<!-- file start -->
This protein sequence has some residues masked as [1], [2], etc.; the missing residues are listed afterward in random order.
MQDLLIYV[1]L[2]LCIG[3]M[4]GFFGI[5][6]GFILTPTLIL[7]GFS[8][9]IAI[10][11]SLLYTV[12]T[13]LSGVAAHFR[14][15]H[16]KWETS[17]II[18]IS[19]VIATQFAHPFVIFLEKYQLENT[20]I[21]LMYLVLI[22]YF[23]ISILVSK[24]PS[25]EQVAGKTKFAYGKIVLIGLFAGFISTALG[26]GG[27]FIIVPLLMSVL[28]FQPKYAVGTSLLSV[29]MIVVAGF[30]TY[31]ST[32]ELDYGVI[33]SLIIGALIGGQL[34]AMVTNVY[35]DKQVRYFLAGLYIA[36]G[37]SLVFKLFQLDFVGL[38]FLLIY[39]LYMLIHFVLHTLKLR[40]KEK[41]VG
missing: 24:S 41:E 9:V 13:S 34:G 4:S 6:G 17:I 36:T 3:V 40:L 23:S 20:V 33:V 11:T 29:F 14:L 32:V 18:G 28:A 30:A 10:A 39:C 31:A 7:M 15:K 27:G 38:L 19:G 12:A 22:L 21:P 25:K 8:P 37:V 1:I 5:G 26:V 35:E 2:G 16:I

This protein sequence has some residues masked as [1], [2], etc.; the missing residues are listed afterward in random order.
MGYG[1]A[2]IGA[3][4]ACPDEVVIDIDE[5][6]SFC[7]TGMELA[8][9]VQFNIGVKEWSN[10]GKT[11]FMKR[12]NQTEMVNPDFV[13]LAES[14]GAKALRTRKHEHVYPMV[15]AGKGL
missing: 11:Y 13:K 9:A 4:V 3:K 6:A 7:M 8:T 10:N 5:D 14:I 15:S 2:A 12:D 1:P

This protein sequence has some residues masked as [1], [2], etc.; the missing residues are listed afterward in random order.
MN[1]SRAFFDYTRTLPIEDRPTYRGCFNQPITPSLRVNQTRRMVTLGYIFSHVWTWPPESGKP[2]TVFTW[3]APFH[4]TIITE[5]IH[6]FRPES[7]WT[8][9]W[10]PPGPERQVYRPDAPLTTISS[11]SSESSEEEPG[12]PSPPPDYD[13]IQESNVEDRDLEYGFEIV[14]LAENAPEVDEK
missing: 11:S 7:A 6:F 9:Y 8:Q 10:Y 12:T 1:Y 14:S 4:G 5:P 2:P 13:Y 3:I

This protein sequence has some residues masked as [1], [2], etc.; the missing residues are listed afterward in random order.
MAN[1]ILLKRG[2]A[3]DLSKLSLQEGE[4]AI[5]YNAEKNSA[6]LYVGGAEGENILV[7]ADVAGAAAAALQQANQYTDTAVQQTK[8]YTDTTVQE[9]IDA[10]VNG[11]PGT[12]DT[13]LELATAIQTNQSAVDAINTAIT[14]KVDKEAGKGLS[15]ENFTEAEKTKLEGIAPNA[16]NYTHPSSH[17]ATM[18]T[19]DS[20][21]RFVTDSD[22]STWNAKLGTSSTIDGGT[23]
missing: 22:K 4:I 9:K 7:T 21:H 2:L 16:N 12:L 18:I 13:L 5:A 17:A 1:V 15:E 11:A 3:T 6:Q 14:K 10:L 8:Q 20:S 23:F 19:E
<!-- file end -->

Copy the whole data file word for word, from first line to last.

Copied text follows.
This protein sequence has some residues masked as [1], [2], etc.; the missing residues are listed afterward in random order.
MQDLLIYV[1]L[2]LCIG[3]M[4]GFFGI[5][6]GFILTPTLIL[7]GFS[8][9]IAI[10][11]SLLYTV[12]T[13]LSGVAAHFR[14][15]H[16]KWETS[17]II[18]IS[19]VIATQFAHPFVIFLEKYQLENT[20]I[21]LMYLVLI[22]YF[23]ISILVSK[24]PS[25]EQVAGKTKFAYGKIVLIGLFAGFISTALG[26]GG[27]FIIVPLLMSVL[28]FQPKYAVGTSLLSV[29]MIVVAGF[30]TY[31]ST[32]ELDYGVI[33]SLIIGALIGGQL[34]AMVTNVY[35]DKQVRYFLAGLYIA[36]G[37]SLVFKLFQLDFVGL[38]FLLIY[39]LYMLIHFVLHTLKLR[40]KEK[41]VG
missing: 24:S 41:E 9:V 13:S 34:G 4:S 6:G 17:I 36:T 3:V 40:L 23:S 20:V 33:V 11:T 29:F 14:L 32:V 18:G 28:A 30:A 10:A 39:C 31:A 7:M 15:K 27:G 38:L 19:G 12:A 22:L 21:P 25:K 8:P 37:V 1:I 5:G 26:V 35:E 2:G 16:I

This protein sequence has some residues masked as [1], [2], etc.; the missing residues are listed afterward in random order.
MGYG[1]A[2]IGA[3][4]ACPDEVVIDIDE[5][6]SFC[7]TGMELA[8][9]VQFNIGVKEWSN[10]GKT[11]FMKR[12]NQTEMVNPDFV[13]LAES[14]GAKALRTRKHEHVYPMV[15]AGKGL
missing: 11:Y 13:K 9:A 4:V 3:K 6:A 7:M 8:T 10:N 5:D 14:I 15:S 2:A 12:D 1:P

This protein sequence has some residues masked as [1], [2], etc.; the missing residues are listed afterward in random order.
MN[1]SRAFFDYTRTLPIEDRPTYRGCFNQPITPSLRVNQTRRMVTLGYIFSHVWTWPPESGKP[2]TVFTW[3]APFH[4]TIITE[5]IH[6]FRPES[7]WT[8][9]W[10]PPGPERQVYRPDAPLTTISS[11]SSESSEEEPG[12]PSPPPDYD[13]IQESNVEDRDLEYGFEIV[14]LAENAPEVDEK
missing: 11:S 7:A 6:F 9:Y 8:Q 10:Y 12:T 1:Y 14:S 4:G 5:P 2:P 13:Y 3:I

This protein sequence has some residues masked as [1], [2], etc.; the missing residues are listed afterward in random order.
MAN[1]ILLKRG[2]A[3]DLSKLSLQEGE[4]AI[5]YNAEKNSA[6]LYVGGAEGENILV[7]ADVAGAAAAALQQANQYTDTAVQQTK[8]YTDTTVQE[9]IDA[10]VNG[11]PGT[12]DT[13]LELATAIQTNQSAVDAINTAIT[14]KVDKEAGKGLS[15]ENFTEAEKTKLEGIAPNA[16]NYTHPSSH[17]ATM[18]T[19]DS[20][21]RFVTDSD[22]STWNAKLGTSSTIDGGT[23]
missing: 22:K 4:I 9:K 7:T 21:H 2:L 16:N 12:L 18:I 13:L 5:A 17:A 1:V 15:E 11:A 3:T 6:Q 14:K 10:L 8:Q 20:S 23:F 19:E